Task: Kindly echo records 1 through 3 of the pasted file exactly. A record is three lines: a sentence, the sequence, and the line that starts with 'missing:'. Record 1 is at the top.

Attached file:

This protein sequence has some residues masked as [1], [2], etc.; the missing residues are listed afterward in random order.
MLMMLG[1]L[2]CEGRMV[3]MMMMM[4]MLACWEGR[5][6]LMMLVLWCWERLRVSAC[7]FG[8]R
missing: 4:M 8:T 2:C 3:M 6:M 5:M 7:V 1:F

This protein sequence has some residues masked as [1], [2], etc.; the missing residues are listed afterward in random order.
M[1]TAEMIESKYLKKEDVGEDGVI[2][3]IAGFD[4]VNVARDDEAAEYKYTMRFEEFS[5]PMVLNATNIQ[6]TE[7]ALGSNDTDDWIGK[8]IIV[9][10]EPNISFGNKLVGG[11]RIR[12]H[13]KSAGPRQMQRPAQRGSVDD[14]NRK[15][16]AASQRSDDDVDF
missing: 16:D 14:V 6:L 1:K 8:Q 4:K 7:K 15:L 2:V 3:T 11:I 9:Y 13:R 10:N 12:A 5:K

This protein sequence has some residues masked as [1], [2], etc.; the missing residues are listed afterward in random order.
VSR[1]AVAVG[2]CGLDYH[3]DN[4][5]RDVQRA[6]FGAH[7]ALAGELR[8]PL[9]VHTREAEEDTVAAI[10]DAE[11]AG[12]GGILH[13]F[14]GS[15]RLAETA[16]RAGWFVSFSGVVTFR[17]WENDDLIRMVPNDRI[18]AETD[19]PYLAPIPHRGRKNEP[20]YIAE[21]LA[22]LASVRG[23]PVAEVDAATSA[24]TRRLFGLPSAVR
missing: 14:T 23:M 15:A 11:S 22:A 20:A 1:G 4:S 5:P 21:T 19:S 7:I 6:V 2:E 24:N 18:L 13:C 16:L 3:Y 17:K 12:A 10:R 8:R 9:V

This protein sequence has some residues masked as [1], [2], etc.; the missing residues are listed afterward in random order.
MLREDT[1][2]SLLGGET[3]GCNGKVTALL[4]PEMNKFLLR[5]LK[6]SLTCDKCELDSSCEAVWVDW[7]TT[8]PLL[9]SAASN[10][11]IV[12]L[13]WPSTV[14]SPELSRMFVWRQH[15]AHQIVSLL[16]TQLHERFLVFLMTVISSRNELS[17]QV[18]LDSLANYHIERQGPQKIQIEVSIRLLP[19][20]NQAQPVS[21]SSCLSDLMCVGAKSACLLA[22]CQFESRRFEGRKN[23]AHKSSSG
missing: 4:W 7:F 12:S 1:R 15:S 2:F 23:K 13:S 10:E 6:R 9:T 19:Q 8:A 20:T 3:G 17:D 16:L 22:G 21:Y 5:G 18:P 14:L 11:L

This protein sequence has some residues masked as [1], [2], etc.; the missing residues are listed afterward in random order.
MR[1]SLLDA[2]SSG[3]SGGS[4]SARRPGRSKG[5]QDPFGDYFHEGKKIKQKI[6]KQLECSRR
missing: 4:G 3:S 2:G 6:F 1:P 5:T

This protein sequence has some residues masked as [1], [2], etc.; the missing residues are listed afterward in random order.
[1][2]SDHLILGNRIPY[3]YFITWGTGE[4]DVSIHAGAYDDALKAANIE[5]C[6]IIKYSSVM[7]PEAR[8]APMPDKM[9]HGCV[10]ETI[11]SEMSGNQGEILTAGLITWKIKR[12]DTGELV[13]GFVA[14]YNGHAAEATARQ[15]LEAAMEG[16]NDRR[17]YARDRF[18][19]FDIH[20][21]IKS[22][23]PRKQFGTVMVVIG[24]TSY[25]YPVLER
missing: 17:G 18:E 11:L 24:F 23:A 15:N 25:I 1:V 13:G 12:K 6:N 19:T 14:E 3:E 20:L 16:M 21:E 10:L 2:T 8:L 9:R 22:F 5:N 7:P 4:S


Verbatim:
This protein sequence has some residues masked as [1], [2], etc.; the missing residues are listed afterward in random order.
MLMMLG[1]L[2]CEGRMV[3]MMMMM[4]MLACWEGR[5][6]LMMLVLWCWERLRVSAC[7]FG[8]R
missing: 4:M 8:T 2:C 3:M 6:M 5:M 7:V 1:F

This protein sequence has some residues masked as [1], [2], etc.; the missing residues are listed afterward in random order.
M[1]TAEMIESKYLKKEDVGEDGVI[2][3]IAGFD[4]VNVARDDEAAEYKYTMRFEEFS[5]PMVLNATNIQ[6]TE[7]ALGSNDTDDWIGK[8]IIV[9][10]EPNISFGNKLVGG[11]RIR[12]H[13]KSAGPRQMQRPAQRGSVDD[14]NRK[15][16]AASQRSDDDVDF
missing: 16:D 14:V 6:L 1:K 8:Q 4:K 7:K 15:L 2:V 3:T 11:I 9:Y 13:R 10:N 12:A 5:K

This protein sequence has some residues masked as [1], [2], etc.; the missing residues are listed afterward in random order.
VSR[1]AVAVG[2]CGLDYH[3]DN[4][5]RDVQRA[6]FGAH[7]ALAGELR[8]PL[9]VHTREAEEDTVAAI[10]DAE[11]AG[12]GGILH[13]F[14]GS[15]RLAETA[16]RAGWFVSFSGVVTFR[17]WENDDLIRMVPNDRI[18]AETD[19]PYLAPIPHRGRKNEP[20]YIAE[21]LA[22]LASVRG[23]PVAEVDAATSA[24]TRRLFGLPSAVR
missing: 14:T 23:M 15:A 11:S 22:A 20:A 1:G 4:S 5:P 21:T 19:S 7:I 6:V 2:E 24:N 18:L 13:C 16:L 3:Y 17:K 12:A 10:R 8:R 9:V